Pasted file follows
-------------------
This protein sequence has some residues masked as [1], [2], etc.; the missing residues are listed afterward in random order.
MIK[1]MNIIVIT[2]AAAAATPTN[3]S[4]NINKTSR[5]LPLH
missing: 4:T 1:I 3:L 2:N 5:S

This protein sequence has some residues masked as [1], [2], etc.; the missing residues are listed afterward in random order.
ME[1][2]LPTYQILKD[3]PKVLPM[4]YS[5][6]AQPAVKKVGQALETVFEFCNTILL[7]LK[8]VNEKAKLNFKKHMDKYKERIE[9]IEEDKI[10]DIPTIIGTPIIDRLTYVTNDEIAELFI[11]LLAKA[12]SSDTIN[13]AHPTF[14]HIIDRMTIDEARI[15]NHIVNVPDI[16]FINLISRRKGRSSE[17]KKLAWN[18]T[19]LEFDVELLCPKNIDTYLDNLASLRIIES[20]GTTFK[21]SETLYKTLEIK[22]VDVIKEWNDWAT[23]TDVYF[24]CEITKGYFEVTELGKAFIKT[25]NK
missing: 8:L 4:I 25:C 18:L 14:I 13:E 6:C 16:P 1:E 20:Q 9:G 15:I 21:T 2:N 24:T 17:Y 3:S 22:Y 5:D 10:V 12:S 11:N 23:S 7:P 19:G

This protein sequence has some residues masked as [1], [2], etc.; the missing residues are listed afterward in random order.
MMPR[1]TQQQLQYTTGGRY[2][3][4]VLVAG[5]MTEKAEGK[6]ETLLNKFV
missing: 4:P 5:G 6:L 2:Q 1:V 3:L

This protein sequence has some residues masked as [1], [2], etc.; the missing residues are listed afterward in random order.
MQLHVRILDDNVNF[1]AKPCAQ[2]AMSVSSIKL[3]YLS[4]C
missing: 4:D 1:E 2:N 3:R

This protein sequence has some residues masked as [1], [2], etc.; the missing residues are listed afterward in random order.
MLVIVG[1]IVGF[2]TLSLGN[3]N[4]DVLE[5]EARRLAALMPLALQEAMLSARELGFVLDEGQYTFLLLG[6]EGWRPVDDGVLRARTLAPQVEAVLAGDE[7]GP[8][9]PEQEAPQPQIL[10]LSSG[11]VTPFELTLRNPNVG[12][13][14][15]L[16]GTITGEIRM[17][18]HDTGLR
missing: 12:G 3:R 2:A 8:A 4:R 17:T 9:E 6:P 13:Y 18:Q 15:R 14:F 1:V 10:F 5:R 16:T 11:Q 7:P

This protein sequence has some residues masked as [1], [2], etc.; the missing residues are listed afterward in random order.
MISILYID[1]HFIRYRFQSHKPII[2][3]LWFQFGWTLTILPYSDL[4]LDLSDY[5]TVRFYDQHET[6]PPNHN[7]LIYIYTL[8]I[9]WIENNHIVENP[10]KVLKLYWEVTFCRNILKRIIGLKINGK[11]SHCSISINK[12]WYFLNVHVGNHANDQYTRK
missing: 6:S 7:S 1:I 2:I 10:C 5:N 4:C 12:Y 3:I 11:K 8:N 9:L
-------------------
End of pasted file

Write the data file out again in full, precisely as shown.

This protein sequence has some residues masked as [1], [2], etc.; the missing residues are listed afterward in random order.
MIK[1]MNIIVIT[2]AAAAATPTN[3]S[4]NINKTSR[5]LPLH
missing: 4:T 1:I 3:L 2:N 5:S

This protein sequence has some residues masked as [1], [2], etc.; the missing residues are listed afterward in random order.
ME[1][2]LPTYQILKD[3]PKVLPM[4]YS[5][6]AQPAVKKVGQALETVFEFCNTILL[7]LK[8]VNEKAKLNFKKHMDKYKERIE[9]IEEDKI[10]DIPTIIGTPIIDRLTYVTNDEIAELFI[11]LLAKA[12]SSDTIN[13]AHPTF[14]HIIDRMTIDEARI[15]NHIVNVPDI[16]FINLISRRKGRSSE[17]KKLAWN[18]T[19]LEFDVELLCPKNIDTYLDNLASLRIIES[20]GTTFK[21]SETLYKTLEIK[22]VDVIKEWNDWAT[23]TDVYF[24]CEITKGYFEVTELGKAFIKT[25]NK
missing: 8:L 4:I 25:C 18:L 14:I 13:E 6:C 16:P 1:E 20:Q 9:G 15:I 21:T 2:N 24:T 17:Y 3:S 22:Y 5:D 10:V 12:S 11:N 23:S 7:P 19:G

This protein sequence has some residues masked as [1], [2], etc.; the missing residues are listed afterward in random order.
MMPR[1]TQQQLQYTTGGRY[2][3][4]VLVAG[5]MTEKAEGK[6]ETLLNKFV
missing: 4:P 5:G 6:L 2:Q 1:V 3:L

This protein sequence has some residues masked as [1], [2], etc.; the missing residues are listed afterward in random order.
MQLHVRILDDNVNF[1]AKPCAQ[2]AMSVSSIKL[3]YLS[4]C
missing: 4:D 1:E 2:N 3:R

This protein sequence has some residues masked as [1], [2], etc.; the missing residues are listed afterward in random order.
MLVIVG[1]IVGF[2]TLSLGN[3]N[4]DVLE[5]EARRLAALMPLALQEAMLSARELGFVLDEGQYTFLLLG[6]EGWRPVDDGVLRARTLAPQVEAVLAGDE[7]GP[8][9]PEQEAPQPQIL[10]LSSG[11]VTPFELTLRNPNVG[12][13][14][15]L[16]GTITGEIRM[17][18]HDTGLR
missing: 12:G 3:R 2:A 8:A 4:R 17:T 9:E 6:P 13:Y 18:Q 15:R 14:F 1:V 10:F 5:R 16:T 11:Q 7:P

This protein sequence has some residues masked as [1], [2], etc.; the missing residues are listed afterward in random order.
MISILYID[1]HFIRYRFQSHKPII[2][3]LWFQFGWTLTILPYSDL[4]LDLSDY[5]TVRFYDQHET[6]PPNHN[7]LIYIYTL[8]I[9]WIENNHIVENP[10]KVLKLYWEVTFCRNILKRIIGLKINGK[11]SHCSISINK[12]WYFLNVHVGNHANDQYTRK
missing: 6:S 7:S 1:I 2:I 10:C 5:N 4:C 12:Y 3:I 11:K 8:N 9:L